New study suggests, Covid-19 cases may have stopped falling

Covid cases may have stopped falling, new study suggests

The latest React study from Imperial College London and Ipsos Mori, which saw more than 142,900 volunteers tested in England between January 6 and 15, showed one in 63 people were infected.

This is an increase of 50% since early December, with national prevalence of Covid-19 from 0.91% in early December to 1.58% last week.

This puts the national R rate at 1.04 – which means the number of people being infected is increasing. The pandemic grows when R is above 1 and shrinks when it falls below 1.

Professor Paul Elliott, director of the programme at Imperial, warned if prevalence continues to be so high ‘more and more lives will be lost’.

Covid cases may have stopped falling, new study suggests

‘Our data are showing worrying suggestions of a recent uptick in infections which we will continue to monitor closely,’ he said.

‘To prevent our already stretched health system from becoming overwhelmed, infections must be brought down; if prevalence continues at the high rate we are seeing then hospitals will continue to be put under immense pressure, and more and more lives will be lost.

‘We all have a part to play in preventing this situation from worsening and must do our best to stay at home wherever possible.’

These results may appear to contradict the falling trend in new daily reported cases at the start of this week, but it is thought the study may be ahead of official figures because it tests people routinely, whether they have symptoms or not.

But researchers added the results may not yet show the impact of the third national lockdown.

The report also includes mobility data for the first time, based off information on Facebook.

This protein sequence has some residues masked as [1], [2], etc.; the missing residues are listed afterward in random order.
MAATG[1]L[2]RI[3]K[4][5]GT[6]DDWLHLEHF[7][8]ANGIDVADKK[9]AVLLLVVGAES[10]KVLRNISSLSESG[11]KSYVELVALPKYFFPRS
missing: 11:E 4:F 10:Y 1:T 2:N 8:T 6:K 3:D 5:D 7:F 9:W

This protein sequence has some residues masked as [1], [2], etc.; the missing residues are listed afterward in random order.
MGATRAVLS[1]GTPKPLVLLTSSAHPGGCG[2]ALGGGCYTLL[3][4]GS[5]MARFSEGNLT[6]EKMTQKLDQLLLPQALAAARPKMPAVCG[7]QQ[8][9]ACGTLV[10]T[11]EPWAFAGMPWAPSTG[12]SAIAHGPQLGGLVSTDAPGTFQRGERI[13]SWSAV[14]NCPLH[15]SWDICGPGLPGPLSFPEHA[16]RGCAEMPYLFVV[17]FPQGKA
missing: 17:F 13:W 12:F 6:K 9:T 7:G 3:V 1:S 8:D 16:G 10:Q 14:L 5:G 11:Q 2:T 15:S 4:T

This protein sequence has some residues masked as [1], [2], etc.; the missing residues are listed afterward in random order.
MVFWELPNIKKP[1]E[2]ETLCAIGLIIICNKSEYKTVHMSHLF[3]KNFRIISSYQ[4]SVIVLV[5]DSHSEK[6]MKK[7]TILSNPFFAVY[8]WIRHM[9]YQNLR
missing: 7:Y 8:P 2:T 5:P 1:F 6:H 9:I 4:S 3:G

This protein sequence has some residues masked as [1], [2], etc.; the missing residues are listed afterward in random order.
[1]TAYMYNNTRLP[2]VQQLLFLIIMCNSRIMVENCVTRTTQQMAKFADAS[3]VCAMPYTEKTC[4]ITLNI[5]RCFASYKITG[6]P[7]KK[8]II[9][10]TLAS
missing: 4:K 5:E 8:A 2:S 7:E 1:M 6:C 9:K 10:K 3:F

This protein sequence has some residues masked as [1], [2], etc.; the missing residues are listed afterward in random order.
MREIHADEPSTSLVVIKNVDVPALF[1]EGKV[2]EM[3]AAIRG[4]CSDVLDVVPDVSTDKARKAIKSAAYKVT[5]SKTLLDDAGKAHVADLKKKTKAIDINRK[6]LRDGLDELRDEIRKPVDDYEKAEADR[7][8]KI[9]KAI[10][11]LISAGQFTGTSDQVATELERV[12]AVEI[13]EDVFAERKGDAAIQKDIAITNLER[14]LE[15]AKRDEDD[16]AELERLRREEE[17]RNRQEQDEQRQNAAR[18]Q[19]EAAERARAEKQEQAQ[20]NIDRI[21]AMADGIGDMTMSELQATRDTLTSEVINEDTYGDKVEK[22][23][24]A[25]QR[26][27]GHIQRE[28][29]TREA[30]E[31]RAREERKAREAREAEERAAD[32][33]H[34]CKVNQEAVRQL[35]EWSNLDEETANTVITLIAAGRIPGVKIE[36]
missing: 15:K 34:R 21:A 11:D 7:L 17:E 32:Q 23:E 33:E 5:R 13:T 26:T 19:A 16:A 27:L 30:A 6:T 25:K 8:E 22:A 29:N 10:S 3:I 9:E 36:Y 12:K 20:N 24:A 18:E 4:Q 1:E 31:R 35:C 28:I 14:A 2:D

Peoples’ movement appeared to decrease at the end of December and increase at the start of January, which the scientists said helps to explain the change in prevalence.

There was a rise in infections across all adult age groups but it was highest in 18 to 24 year olds – and had more than doubled in the over 65s age group.

Regionally London saw the highest increase from 1.21% to 2.8%, while there were also rises in the south east, east of England, West Midlands, south west and north west.

The only region to see a decrease was Yorkshire and the Humber, and although case numbers remained stable in the East Midlands and north east, researchers warned numbers are still high even in these areas.

Health secretary Matt Hancock said the findings show ‘why we must not let down our guard over the weeks to come’.

‘Infections across England are at very high levels and this will keep having a knock-on effect on the already significant pressures faced by our NHS and hospitals,’ he added.

‘It is absolutely paramount that everyone plays their part to bring down infections.’

It comes as the UK recorded its deadliest day from coronavirus yesterday with 1,820 deaths reported.

Covid cases may have stopped falling, new study suggests

Prime minister Boris Johnson described the figures as ‘appalling’ and warned ‘there will be more to come’, saying the country is seeing the result of the new variant that spread rapidly just before Christmas.

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